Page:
Somehow, the artist has grasped what we all recognise to be a horse. A political cartoonist does the same but with the benefit of context (although I guess the only animal to be seen from a distance grazing on a hillside at the time would have been a horse). Someone, according to Wikipedia, has suggested that there is an astronomical connection to mythology: the sun can, on a particular date, be seen riding the horse. Is there a physiological process of recognition? Could a computer algorithm be written to see a horse? Are there any comparable ancient works of art? One thinks of prehistoric cave paintings, but what of ancient historical times? Does your book say anything about these things?

        The photo is not subject to copyright, having been produced by NASA.

        • Cheri says:

          Alas, when I culled all of the books that I had ordered as supplementary when I was writing my thesis (and when I had a brief notion to write about the white horse that crossed the channel with William the Conqueror), I gave away that large book on the White Horse. That will teach me.

          Yes, we all recognize this amazing gypsum (wasn’t it gypsum?) image as a horse. I had a friend of mine call one of my paintings of Jerry, the paint draft horse, abstract. Huh?

  2. It affronts me, as well, to see obviously bad “art” hanging on the walls of a museum. Like Richard, above, I have felt the power of some abstract expressionist art. I think it is like everything else. Not every painting of a lily pad is worth looking at.
    As a professional artist I wrestle with this topic because if I want to sell, I’d better pay attention to what people buy and what they seem to buy is abstract.

    • Cheri says:

      Hi Melissa, thank you as well for your candid comment, especially about the art market. And you are correct: not every horse in the field is worth hanging on a wall!! My question to you, and to all artists, is this: why do people like abstract art?

      • Well there is an answer I want to give, and the answer I think is probably more true. For myself, really well done abstract expressionism conveys excitement and clearly took time and effort to build up. It can express energy that straight representation cannot.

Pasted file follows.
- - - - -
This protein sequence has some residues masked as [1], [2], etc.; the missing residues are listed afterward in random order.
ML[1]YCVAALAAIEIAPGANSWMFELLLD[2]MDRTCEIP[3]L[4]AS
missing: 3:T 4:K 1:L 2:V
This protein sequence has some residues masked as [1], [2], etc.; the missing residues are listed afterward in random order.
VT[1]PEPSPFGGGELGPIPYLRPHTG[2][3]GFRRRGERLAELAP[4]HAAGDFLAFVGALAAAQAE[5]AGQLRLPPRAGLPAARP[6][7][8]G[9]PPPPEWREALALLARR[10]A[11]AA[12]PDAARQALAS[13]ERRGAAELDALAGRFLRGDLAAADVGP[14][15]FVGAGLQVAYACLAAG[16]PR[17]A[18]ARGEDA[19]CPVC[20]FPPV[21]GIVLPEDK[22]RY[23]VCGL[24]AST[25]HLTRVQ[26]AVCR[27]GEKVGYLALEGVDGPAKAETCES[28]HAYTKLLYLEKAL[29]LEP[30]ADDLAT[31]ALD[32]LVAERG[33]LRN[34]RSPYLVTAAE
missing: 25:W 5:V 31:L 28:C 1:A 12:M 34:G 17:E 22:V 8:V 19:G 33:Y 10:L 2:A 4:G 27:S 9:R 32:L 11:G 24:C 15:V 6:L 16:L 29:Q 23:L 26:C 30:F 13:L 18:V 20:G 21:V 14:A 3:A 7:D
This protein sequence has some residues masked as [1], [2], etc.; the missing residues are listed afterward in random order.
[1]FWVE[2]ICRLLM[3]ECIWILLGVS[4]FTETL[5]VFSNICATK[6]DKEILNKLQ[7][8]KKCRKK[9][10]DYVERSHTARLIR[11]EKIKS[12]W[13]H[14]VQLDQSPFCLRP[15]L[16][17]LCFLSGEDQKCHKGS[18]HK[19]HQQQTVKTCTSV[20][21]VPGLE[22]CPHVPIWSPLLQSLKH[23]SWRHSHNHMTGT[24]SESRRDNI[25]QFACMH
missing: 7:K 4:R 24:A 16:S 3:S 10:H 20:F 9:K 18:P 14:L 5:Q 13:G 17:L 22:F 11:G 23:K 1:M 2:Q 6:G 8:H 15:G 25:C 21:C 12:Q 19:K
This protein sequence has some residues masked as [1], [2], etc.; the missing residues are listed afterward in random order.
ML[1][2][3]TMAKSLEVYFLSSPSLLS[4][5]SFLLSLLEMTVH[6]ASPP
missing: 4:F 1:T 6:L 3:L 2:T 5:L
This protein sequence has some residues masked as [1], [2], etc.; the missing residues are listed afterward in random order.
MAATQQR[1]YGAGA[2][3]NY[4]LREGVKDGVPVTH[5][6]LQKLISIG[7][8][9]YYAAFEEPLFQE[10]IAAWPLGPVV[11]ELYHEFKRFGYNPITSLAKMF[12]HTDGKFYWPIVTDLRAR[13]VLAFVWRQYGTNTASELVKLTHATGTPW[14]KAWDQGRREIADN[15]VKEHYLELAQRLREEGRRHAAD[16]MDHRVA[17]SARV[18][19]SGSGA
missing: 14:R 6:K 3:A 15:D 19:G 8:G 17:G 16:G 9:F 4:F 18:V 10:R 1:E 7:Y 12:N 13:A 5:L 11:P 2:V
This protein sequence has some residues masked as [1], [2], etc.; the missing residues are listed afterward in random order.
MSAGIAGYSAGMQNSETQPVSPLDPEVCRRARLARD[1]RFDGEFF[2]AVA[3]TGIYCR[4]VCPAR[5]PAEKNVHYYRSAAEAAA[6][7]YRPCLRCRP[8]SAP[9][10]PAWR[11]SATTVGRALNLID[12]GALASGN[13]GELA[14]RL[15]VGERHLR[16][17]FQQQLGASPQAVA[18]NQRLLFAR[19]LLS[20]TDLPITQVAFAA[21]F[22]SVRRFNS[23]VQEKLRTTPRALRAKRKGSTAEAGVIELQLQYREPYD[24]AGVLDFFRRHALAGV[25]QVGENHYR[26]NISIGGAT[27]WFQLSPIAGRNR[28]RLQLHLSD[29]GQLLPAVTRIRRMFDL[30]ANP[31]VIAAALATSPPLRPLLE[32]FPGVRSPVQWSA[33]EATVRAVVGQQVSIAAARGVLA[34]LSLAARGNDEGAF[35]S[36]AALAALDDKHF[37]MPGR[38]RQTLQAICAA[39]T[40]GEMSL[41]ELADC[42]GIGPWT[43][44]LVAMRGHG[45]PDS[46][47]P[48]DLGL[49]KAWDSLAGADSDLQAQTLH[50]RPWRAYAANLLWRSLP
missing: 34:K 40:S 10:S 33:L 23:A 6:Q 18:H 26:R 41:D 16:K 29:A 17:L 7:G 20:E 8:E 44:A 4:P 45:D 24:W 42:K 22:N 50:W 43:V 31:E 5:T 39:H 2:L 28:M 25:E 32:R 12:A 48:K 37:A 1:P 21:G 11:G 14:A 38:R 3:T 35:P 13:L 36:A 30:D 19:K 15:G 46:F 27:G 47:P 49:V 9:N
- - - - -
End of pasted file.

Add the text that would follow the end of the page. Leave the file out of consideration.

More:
For the run of the mill stuff that I see on people’s walls I think it is something different. I think people have the idea they should have some “art” on their walls, and they like abstract because it is meaningless and they don’t have to put any effort into seeing it. If it matches the couch, is the right size and makes no demands on them, they’re happy with it. As to the lousy stuff that lands on museum walls, that seems to me to be nothing more than a case of the emperor’s missing clothes. It is as though all the museum directors have been hoodwinked! Does any of this sound right to you?

        • Cheri says:

          I do agree with you that abstract art ( some modern, some abstract expressionism, some pop art) can generate thoughts that perhaps a realistic piece of art may not. Abstract art does invite the viewer to see what she sees. One of my good friends sent me a photo which is looking down at a turquoise green sea. A purple flying fish is leaping up. The photo looks like a piece of abstract art. Maybe I should try to paint it so that I can see that it is not necessarily easy to create fine art in that way.